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Marshall Area Chamber of Commerce Legislative Update w January 26, 2007

     

 Governor Pawlenty presented his two-year budget proposal earlier this week.  Overall, the plan calls for no new taxes,
and more funding for roads, schools, health care, and property tax relief.  The budget would increase state spending by nearly $3 billion, a 9.3 percent increase, to be financed through growth in state revenue. 
The eventual two-year budget that will be passed in late May will more than likely be larger than the $34.3 billion proposed by Pawlenty.  Yet, the Governor's plan sets the stage for serious debate
of the next budget, with the next milestone coming at the end of February when the
economic forecast will cause Legislators to fine-tune their revenue projections.

Watch for Legislative Updates from the Marshall Area Chamber of Commerce every other week
during the session to help you stay connected with what's happening at the Capitol.

Health Care
The Governor's budget includes money for funding improvements for electronic medical records and offers to pay providers on the basis of quality.  Talk at the Legislature continues to focus on improving access, with the House focus on covering all kids, while the Senate is looking more towards universal coverage for all Minnesotans.  A constitutional amendment has been proposed in the Senate that would guarantee comprehensive, affordable health care for all Minnesotans, but is silent on the details of what that would entail, or who will pay for such coverage.  The House has introduced legislation that would exempt all generic and brand-name prescription drugs from the state's predatory pricing law, which prohibits the sale of items below cost.  The bill would allow pharmacies to price about 50 generic drugs at $4 each, but could harm small-town drug stores that cannot compete with large retailers.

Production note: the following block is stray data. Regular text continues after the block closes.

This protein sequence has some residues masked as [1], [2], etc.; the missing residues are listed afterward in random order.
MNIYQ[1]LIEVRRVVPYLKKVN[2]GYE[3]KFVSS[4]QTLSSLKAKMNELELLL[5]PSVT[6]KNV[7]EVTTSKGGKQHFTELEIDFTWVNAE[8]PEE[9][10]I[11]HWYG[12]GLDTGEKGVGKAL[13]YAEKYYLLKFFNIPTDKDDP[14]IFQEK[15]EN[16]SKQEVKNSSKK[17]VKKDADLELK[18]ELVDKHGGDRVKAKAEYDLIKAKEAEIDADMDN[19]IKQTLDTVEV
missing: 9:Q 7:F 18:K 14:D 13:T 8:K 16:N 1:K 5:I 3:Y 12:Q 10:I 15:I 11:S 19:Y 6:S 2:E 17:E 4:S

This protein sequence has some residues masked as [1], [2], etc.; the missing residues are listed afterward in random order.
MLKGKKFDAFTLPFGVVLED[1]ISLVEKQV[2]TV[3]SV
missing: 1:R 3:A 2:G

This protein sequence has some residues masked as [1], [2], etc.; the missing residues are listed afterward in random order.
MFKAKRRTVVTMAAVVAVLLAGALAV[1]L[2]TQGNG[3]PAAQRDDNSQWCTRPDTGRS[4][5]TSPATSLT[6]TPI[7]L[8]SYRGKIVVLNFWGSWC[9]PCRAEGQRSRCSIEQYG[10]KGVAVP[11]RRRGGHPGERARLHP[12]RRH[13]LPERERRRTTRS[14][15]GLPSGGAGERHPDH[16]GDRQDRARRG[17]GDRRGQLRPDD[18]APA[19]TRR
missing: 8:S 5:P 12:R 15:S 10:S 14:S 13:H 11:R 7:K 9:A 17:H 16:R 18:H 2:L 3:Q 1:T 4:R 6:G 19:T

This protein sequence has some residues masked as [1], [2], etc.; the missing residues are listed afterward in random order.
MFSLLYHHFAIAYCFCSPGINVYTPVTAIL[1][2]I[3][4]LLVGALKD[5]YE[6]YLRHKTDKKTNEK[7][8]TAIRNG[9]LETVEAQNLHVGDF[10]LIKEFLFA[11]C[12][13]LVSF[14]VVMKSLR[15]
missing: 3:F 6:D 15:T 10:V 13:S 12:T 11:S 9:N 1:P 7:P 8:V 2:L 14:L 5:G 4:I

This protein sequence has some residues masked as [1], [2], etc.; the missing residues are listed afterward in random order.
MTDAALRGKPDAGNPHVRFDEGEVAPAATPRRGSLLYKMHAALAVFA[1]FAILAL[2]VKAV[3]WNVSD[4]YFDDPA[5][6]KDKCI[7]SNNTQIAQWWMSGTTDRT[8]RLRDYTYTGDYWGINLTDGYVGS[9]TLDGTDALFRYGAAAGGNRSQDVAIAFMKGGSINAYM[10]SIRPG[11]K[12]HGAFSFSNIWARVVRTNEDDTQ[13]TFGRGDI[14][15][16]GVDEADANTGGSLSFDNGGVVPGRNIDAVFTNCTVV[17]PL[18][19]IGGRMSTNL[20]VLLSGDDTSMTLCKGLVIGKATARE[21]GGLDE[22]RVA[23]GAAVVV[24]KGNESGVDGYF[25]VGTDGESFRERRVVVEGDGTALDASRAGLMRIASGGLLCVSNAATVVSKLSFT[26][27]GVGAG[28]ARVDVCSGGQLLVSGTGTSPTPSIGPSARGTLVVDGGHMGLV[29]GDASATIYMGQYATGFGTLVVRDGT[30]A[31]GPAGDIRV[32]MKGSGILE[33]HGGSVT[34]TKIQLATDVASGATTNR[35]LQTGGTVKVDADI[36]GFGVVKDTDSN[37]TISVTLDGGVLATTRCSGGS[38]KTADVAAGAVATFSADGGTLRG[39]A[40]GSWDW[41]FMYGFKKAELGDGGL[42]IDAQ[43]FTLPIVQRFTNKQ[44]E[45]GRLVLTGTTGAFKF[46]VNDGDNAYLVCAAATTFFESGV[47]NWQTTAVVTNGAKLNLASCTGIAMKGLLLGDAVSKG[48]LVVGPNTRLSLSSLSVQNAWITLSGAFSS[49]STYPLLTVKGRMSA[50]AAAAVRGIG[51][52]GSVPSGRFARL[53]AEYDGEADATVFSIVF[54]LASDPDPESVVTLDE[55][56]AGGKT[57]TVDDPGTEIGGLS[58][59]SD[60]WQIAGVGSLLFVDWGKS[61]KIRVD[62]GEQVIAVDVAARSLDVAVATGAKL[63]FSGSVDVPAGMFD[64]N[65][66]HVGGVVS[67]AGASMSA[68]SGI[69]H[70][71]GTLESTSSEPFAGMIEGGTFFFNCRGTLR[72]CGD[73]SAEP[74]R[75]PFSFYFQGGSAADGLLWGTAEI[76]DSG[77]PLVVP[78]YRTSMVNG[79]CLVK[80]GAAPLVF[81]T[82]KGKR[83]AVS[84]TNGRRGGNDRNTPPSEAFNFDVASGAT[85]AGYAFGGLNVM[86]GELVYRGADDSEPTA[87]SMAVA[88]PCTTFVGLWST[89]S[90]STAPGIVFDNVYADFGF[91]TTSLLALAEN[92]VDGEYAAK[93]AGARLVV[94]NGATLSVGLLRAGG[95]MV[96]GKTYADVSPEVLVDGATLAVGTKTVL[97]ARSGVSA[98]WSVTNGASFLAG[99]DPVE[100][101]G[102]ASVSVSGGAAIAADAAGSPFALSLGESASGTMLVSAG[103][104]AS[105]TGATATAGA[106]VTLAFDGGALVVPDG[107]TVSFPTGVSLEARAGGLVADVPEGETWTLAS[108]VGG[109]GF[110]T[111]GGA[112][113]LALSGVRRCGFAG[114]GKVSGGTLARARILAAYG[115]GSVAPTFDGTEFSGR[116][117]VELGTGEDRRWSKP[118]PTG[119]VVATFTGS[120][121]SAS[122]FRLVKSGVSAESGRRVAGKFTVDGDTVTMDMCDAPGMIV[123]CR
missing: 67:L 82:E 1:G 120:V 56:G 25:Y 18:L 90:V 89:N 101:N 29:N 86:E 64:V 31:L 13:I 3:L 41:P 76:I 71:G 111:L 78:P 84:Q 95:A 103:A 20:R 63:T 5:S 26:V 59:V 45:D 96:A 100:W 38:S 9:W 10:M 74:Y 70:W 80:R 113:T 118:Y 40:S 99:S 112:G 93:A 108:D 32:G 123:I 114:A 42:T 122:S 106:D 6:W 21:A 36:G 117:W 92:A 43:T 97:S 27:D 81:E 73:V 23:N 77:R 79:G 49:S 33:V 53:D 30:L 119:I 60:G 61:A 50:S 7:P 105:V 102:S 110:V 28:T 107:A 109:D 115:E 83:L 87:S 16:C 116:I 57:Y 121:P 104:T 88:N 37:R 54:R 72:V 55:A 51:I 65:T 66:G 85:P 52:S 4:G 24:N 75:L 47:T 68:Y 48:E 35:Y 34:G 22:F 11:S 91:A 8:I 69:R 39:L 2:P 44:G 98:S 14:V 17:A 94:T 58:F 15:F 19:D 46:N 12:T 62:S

Education
The Governor's spends the largest portion of his budget on education.  K-12 would receive the largest chunk of money, with funding tied to results.  Business is interested in a well-trained and well-prepared workforce.  Education Commissioner Alice Seagren spoke to MACC members earlier today, and shared additional information about Pawlenty's plan for education. Click here to download more information on the Governor's intiatives.

Privacy
HF131 would place additional restrictions on the use of Social Security numbers to help reduce identity theft.  Unfortunately, the bill could have some unintended consequences, including making it more difficult to process workers comp claims, and making it more difficult to transfer funds between accounts at different financial institutions.

Taxes
Governor Pawlenty recommended accelerating the sales-only apportionment for corporate income taxes by three years, taking effect in 2011 instead of 2014.  This law was originally passed in 2005, and bases corporate income tax on a percentage of the company's sales to Minnesota customers, and provides an incentive for companies to expand in Minnesota while selling globally.  His proposals also call for converting the capital equipment sales-tax refund program to an up-front exemption for small businesses with sales under $1M or with fewer than 20 employees.

Session Weekly magazine offered free
A free magazine, Session Weekly, from the House can help to keep you up-to-date on bill introductions, in depth stories and more.  To subscribe, visit www.house.mn/hinfo/subscribesw.asp, or call toll-free 1-800-657-3550.